Ten years after becoming a local landmark in Jerusalem, the concrete wall shielding the Gilo neighbourhood from Palestinian fire is being removed.
The decision to take down the wall, made from 800 concrete panels, spanning 600 metres of Anafa Street, was agreed upon by the IDF, Jerusalem City Hall and the police. The wall went up at the beginning of the second intifada in 2000, after the eastern part of Gilo came under daily fire from the Palestinian village of Beit Jallah.
The government's decision to set up the wall was controversial at the time since many Israelis called upon then Prime Minister, Ehud Barak, to send the army in to Beit Jallah and root out the gangs firing on Gilo. It would take two more years for that to happen in Operation Defensive Shield, launched in April 2002 after the suicide bombing campaign within Israel.
The wall became a symbol for Israelis of the attacks on civilians, and attracted delegations of Jewish tourists, musicians who performed beneath the wall and graffiti artists.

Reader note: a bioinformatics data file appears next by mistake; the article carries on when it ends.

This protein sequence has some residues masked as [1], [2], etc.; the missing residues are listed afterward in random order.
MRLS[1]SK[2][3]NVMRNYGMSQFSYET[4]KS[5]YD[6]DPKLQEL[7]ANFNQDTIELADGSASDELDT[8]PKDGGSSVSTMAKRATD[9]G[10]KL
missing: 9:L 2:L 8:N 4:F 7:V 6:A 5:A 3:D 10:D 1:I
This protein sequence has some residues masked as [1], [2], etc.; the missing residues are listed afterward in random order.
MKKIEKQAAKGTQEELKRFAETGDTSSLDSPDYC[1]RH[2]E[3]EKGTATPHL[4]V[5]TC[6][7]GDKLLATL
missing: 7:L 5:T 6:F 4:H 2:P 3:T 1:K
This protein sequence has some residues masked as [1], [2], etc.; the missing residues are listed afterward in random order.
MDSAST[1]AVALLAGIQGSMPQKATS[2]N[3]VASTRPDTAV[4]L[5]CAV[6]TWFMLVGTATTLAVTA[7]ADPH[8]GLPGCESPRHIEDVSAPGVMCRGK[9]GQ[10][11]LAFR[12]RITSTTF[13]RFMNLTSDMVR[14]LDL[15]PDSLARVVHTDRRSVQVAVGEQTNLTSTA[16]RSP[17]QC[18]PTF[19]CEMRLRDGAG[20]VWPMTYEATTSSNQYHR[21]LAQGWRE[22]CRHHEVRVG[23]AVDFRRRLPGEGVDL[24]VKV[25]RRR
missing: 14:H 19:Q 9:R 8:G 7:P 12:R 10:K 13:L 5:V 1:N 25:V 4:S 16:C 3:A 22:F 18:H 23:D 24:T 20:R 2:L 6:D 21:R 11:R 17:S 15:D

On Sunday, Engineering Corps teams began removing the concrete panels, which will be stored at a base near Jerusalem in case they are needed again.
The IDF expect the entire wall to be down in two weeks. The initiative came from Jerusalem City Hall which was interested in removing what is now seen by many as an eyesore.
Senior IDF officers explained that there was no longer any reason to keep the wall since the area has been quiet for over eight years. The calm has two factors: first, the series of operations that have significantly eroded the capabilities of the terror organisations in the West Bank and, importantly, the improved efforts of the Palestinian Authority's security apparatus in keeping them in check.
The decision produced mixed reactions from some local residents.
Racheli Ifergan said that she was sceptical. "Who knows, maybe they haven't fired on the street all this time because the wall was there. I won't let my children play in the street for the next few weeks, until we see things are really quiet."
But Nissim Harush described himself as hopeful. "For years we couldn't sell our flats here because no-one wanted to live in the firing line," he said.
"Even after the firing ended, the fact that this was the scenery you had from your windows brought the value of your flat right down. Now, I hope we will see a better period here."